The future of business worldwide

2008-09-04 00:00

As the volatility of the global business climate remains unquestionable, the successful business organisation of the future will be the one that regularly rethinks its future. What will it need to look like in three, five or 10 years time? What market(s) will it need to serve? What business will it need to be in?

In July, IBM published the findings of its third biennial Global CEO study. Conducted in conjunction with the Economist Intelligence Unit, this survey sought the opinions of 1 130 CEOs, general managers and senior public sector and business leaders from around the world. Entitled “The Enterprise of the Future”, the study focused on how the world’s top companies will develop themselves so as to remain competitive.

Its sample was drawn from Japan (121), the Asia-Pacific region (248), European Union (364), Non – European Union (39), North America (290) and South America (68). It spanned 32 different industries in 40 countries, with 19% of the companies represented employing more than 50 000 people, and 22% representing companies having fewer than 1 000 employees. South African companies wanting to compete in the global arena, as well as those finding their domestic market(s) under threat from global players, will do well to take heed of the key findings of this survey.

So what will the company of the future look like? According to the respondents, it will firstly be “hungry for change”. About 80% of the study’s participants believe that significant change lies ahead for their organisations. The enterprise of the future cannot be reactive, but rather needs to be proactive in driving change in its industry.

It will be a catalyst in the creation of new trends and will view this as an important vehicle for proving itself better than its opposition. This is summed up by Dennis Jönsson, CEO of Tetra Pak, who stated: “ The rate of change has increased dramatically. Customers are demanding radical change in product innovation. Our company will need to greatly increase its capabilities to deal with these demands.”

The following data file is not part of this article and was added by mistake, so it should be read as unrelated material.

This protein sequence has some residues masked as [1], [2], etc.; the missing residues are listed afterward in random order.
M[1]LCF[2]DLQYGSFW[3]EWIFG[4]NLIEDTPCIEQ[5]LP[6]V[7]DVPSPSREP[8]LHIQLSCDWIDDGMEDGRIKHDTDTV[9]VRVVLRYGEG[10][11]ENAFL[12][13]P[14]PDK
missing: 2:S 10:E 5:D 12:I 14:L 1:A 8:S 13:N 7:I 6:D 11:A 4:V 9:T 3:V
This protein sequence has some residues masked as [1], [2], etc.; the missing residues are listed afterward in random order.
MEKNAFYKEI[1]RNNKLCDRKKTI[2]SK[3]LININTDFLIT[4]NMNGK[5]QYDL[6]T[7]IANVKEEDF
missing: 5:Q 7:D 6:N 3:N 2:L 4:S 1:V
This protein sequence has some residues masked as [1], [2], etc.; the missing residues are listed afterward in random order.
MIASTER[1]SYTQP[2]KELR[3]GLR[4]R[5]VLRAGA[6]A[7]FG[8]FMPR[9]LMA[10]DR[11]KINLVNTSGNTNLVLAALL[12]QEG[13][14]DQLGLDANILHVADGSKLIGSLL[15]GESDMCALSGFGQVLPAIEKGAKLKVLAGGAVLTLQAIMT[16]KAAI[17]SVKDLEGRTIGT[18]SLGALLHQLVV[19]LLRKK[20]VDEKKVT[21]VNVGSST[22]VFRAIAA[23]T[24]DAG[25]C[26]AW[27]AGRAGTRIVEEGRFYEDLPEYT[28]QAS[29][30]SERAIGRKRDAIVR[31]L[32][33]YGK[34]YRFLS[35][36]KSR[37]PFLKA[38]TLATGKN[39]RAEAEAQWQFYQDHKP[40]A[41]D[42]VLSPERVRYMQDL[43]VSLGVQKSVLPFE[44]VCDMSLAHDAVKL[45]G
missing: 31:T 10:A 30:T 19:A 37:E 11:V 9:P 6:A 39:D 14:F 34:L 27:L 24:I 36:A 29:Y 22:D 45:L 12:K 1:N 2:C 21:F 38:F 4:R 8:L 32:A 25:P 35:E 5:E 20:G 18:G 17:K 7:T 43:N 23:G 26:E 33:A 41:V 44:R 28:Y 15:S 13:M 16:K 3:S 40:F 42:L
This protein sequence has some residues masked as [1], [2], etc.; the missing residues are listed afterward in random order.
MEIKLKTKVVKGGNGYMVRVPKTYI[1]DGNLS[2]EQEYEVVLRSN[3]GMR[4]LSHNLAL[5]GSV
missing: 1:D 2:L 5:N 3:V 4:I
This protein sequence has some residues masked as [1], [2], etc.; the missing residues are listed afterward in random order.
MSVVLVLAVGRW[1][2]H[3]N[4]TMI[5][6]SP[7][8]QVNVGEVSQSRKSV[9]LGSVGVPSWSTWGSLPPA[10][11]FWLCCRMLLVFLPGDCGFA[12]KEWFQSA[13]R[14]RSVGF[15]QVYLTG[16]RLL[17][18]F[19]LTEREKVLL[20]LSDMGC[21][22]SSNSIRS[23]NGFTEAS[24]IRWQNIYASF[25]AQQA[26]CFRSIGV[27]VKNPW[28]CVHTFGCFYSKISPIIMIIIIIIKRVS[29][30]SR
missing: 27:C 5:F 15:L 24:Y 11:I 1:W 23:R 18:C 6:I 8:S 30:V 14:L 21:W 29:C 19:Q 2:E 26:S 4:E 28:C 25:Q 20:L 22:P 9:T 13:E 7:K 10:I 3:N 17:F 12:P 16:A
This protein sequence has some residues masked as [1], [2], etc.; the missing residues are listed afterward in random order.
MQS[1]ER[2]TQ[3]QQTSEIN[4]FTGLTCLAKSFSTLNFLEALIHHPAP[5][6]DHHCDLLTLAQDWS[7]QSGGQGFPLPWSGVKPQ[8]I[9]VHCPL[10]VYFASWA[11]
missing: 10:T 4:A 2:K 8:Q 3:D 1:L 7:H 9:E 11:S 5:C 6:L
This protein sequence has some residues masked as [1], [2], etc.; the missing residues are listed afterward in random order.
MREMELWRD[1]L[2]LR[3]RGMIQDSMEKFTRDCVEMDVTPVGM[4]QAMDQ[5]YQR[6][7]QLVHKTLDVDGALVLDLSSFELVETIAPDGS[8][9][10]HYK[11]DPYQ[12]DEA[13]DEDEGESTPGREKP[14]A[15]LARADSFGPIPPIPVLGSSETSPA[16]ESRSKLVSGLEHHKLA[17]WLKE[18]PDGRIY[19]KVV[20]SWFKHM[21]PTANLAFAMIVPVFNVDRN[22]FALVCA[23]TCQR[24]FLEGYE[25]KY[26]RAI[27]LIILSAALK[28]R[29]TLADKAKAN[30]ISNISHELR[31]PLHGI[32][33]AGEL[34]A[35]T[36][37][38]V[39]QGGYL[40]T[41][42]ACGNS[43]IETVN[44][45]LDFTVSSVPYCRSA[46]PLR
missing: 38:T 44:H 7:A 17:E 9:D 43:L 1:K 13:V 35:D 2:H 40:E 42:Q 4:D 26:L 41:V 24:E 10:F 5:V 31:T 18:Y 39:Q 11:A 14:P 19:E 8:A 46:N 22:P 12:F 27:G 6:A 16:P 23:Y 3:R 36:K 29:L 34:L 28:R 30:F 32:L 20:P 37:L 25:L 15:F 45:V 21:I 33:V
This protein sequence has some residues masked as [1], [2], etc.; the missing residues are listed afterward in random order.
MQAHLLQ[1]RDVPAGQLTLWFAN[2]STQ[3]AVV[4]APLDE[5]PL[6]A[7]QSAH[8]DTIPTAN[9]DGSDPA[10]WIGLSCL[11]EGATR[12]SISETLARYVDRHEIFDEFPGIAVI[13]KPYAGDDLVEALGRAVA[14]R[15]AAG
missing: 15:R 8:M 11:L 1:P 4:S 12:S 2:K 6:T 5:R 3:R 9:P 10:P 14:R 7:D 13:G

Secondly, it will be “innovative beyond customer imagination”. To accomplish this, it will need to adopt a collaborative approach to serving its customers, seeking to use innovation to create a win-win situation by making both itself and its customers successful. It will not view demanding customers as a threat, but rather as an opportunity to become more innovative, and to differentiate itself from its opposition.

Forty percent of the respondents stated that they were currently changing their business models to make their organisations more collaborative. The enterprise of the future will also be globally integrated. This means that it will actively seek to take advantage of globalisation and will proactively look to source and access the best possible capabilities, knowledge and assets from around the world. It will also be what the report has termed “disruptive by nature”, in that it will always challenge its current business model, looking for new and better ways to add value to customers’ lives and businesses.

It will seek to overturn traditional ways of doing things, and will find that it is necessary to reinvent itself and perhaps even its industry, in order to disrupt its competitors.

Lastly, it will be genuine and not just generous. The enterprise of the future may well be philanthropic in nature, but it will develop and build into its value system a real and sincere concern for society.

If you are the CEO or owner of a business in South Africa, how does your organisation measure up to these findings? Are you ready for the future?

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